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Published: 08/12/2015

Future funding of the RHI confirmed

Following on from the Autumn Statement, the Department for Energy and Climate Change (DECC) has confirmed the future of the Renewable Heat Incentive (RHI) for another five years; funding has been confirmed to March 2021. The announcement offers the industry, and consumers, confidence in the future growth of the renewable heat technology market.

On Wednesday 25th November, the Government announced its future plans for energy efficiency, which includes an increase in funding for the RHI to £1.15 billion by the financial year 2020-21 (the equivalent of 500,000 more homes to be heated by renewable technology). Although funding overall is increasing, the scheme will be reformed to improve value for money. The announcement has allayed fears that the RHI could be scrapped completely as part of widespread cuts.

RHI to offer better value for money

The Treasury announced plans to make the RHI scheme deliver “better value for money”, with £700 million worth of savings to be made in the next five financial years. However, at this time, the DECC has not confirmed how these savings will be achieved. The Heat Pump Association believes the scheme will be modified, potentially to encourage assistance to the less well off and fuel poor.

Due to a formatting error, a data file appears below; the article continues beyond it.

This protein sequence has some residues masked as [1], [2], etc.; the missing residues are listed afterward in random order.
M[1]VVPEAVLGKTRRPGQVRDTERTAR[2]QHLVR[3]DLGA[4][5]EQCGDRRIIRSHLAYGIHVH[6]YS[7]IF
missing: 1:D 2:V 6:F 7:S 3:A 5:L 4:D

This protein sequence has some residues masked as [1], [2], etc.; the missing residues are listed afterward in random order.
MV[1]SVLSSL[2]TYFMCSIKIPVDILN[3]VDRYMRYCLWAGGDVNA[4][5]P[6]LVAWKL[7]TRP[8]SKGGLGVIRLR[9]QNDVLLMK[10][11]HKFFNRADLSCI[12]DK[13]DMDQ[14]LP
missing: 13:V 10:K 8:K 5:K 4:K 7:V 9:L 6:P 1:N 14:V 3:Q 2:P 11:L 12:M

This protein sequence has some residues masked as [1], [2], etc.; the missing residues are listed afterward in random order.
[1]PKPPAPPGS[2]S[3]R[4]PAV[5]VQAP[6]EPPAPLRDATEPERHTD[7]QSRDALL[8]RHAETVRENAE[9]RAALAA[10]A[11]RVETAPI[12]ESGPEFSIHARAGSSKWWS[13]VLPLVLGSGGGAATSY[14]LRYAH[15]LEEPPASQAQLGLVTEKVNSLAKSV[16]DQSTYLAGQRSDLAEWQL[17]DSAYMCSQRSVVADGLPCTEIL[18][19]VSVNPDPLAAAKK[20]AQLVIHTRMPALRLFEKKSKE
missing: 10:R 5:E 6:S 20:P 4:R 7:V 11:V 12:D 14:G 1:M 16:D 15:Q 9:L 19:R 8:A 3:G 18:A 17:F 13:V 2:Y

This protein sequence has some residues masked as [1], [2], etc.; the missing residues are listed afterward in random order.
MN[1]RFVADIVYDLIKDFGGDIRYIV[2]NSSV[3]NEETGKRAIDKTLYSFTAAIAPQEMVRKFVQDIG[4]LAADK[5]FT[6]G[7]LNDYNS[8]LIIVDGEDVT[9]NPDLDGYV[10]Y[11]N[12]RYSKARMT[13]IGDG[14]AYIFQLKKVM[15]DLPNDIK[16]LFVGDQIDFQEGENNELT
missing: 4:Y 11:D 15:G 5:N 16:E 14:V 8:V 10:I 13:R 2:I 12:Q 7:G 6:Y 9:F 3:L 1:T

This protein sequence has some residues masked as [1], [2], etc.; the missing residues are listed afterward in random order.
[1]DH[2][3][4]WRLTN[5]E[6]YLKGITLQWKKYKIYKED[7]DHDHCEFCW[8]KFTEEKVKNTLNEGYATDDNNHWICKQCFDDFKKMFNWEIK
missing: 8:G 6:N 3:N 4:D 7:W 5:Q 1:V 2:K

Renewable Energy Association (REA) chief executive Nina Skorupska said: “Our members recognised the need to make savings and presented to Treasury and DECC how we could optimise the RHI budget. A £700m cut is large, but we look forward to working with the government on reforming this crucial area.”

It was also announced that the RHI will have a cap on its annual budget. The Heat Pump Association is pushing for a system that allows any applications that have failed due to the budget caps to be first in line when the scheme reopens.

HPA President, Mike Nankivell commented. “We had already learned that the RHI scheme would be reformed to deliver better value for money and we hope this signals that government may take on board some of the suggestions we, and others with interests in renewable heat technologies, have already made for future improvements to the scheme. We look forward to further constructive discussions between government and the renewable heat industry.”

How will the news affect consumers?

If you’re thinking about installing renewable heating in your home or business premises in the near future, you can be reassured that the RHI will remain very much like it is now for the next financial year (April 2016 to April 2017) and will remain open for new applications.

Great News!